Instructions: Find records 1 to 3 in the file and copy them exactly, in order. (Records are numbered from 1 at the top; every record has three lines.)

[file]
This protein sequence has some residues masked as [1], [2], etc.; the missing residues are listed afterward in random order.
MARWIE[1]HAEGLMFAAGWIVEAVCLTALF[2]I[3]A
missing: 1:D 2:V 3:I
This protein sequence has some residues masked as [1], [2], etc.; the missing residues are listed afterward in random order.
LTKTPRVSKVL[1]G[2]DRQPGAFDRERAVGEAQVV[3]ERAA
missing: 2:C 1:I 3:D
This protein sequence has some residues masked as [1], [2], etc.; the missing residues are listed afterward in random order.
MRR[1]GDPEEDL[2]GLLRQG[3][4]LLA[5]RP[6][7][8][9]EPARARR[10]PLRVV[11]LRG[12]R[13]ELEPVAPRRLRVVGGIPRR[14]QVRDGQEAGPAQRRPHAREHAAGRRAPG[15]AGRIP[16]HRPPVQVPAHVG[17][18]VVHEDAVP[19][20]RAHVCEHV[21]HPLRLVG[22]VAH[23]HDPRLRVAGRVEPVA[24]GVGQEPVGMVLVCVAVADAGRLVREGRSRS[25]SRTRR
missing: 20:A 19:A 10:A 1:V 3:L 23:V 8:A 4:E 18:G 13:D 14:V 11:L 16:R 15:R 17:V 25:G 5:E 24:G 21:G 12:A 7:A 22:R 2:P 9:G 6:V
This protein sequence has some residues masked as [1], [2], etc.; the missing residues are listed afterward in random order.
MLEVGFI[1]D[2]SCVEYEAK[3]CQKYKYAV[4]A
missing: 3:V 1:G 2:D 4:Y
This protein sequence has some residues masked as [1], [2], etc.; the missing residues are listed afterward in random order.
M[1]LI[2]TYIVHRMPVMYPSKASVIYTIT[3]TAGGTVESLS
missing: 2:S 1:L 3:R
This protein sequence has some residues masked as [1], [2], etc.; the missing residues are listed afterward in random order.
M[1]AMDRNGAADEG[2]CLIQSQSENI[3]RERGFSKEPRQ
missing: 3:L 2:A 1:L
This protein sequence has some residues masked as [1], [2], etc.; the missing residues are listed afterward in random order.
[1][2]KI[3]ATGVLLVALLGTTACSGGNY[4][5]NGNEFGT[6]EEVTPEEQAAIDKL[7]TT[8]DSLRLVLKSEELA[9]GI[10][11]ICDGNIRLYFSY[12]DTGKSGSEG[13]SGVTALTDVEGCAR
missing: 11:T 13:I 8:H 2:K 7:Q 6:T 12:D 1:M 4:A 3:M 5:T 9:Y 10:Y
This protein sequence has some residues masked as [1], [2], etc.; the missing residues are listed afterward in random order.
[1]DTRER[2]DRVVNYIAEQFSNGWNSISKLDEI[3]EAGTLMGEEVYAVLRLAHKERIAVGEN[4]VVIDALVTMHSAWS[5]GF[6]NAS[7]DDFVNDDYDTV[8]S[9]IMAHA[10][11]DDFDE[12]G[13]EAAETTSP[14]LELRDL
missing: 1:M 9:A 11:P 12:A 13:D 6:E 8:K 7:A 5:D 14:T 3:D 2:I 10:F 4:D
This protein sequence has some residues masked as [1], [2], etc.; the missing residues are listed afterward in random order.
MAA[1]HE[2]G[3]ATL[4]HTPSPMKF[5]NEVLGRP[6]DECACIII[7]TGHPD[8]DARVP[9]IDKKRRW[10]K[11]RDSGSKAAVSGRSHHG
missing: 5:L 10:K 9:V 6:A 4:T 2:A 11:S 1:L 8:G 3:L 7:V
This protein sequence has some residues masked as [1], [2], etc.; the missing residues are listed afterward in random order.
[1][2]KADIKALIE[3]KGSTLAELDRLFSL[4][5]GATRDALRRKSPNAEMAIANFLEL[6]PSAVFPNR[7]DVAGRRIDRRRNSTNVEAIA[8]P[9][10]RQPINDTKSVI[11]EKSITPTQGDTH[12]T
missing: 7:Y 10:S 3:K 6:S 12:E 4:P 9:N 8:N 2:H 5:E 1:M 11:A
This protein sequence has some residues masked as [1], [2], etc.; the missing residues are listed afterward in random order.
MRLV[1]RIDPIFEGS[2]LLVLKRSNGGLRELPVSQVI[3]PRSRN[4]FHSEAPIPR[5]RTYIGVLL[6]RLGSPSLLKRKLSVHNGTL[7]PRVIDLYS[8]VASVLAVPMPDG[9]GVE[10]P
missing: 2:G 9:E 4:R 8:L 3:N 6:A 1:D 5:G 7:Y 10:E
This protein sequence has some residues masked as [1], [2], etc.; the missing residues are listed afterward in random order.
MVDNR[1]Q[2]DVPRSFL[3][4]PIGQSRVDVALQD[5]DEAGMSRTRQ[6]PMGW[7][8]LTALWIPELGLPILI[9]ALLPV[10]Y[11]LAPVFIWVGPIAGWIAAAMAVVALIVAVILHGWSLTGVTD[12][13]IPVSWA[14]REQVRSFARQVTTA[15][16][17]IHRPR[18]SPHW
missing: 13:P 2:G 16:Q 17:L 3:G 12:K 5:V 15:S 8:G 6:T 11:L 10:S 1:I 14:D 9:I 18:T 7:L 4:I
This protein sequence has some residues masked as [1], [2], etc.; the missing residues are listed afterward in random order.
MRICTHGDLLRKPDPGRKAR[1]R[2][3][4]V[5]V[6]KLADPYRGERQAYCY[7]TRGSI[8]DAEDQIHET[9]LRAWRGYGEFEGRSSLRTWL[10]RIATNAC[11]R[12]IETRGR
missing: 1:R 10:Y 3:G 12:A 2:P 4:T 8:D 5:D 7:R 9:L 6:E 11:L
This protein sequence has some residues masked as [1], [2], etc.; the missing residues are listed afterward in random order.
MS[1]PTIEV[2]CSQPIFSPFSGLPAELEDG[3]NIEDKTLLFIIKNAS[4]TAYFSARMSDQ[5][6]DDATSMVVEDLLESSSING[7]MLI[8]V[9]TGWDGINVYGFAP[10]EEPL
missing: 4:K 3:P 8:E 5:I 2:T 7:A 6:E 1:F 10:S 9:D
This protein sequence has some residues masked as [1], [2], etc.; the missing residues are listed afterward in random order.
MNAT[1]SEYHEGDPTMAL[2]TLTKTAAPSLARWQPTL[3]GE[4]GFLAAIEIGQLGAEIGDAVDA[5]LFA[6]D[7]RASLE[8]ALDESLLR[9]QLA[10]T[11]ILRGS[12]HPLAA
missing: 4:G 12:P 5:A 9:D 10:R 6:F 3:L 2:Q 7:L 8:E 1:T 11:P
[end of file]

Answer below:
This protein sequence has some residues masked as [1], [2], etc.; the missing residues are listed afterward in random order.
MARWIE[1]HAEGLMFAAGWIVEAVCLTALF[2]I[3]A
missing: 1:D 2:V 3:I
This protein sequence has some residues masked as [1], [2], etc.; the missing residues are listed afterward in random order.
LTKTPRVSKVL[1]G[2]DRQPGAFDRERAVGEAQVV[3]ERAA
missing: 2:C 1:I 3:D
This protein sequence has some residues masked as [1], [2], etc.; the missing residues are listed afterward in random order.
MRR[1]GDPEEDL[2]GLLRQG[3][4]LLA[5]RP[6][7][8][9]EPARARR[10]PLRVV[11]LRG[12]R[13]ELEPVAPRRLRVVGGIPRR[14]QVRDGQEAGPAQRRPHAREHAAGRRAPG[15]AGRIP[16]HRPPVQVPAHVG[17][18]VVHEDAVP[19][20]RAHVCEHV[21]HPLRLVG[22]VAH[23]HDPRLRVAGRVEPVA[24]GVGQEPVGMVLVCVAVADAGRLVREGRSRS[25]SRTRR
missing: 20:A 19:A 10:A 1:V 3:L 23:V 8:A 4:E 18:G 13:D 14:V 11:L 16:R 15:R 17:V 25:G 5:E 24:G 21:G 12:A 7:A 22:R 2:P 9:G 6:V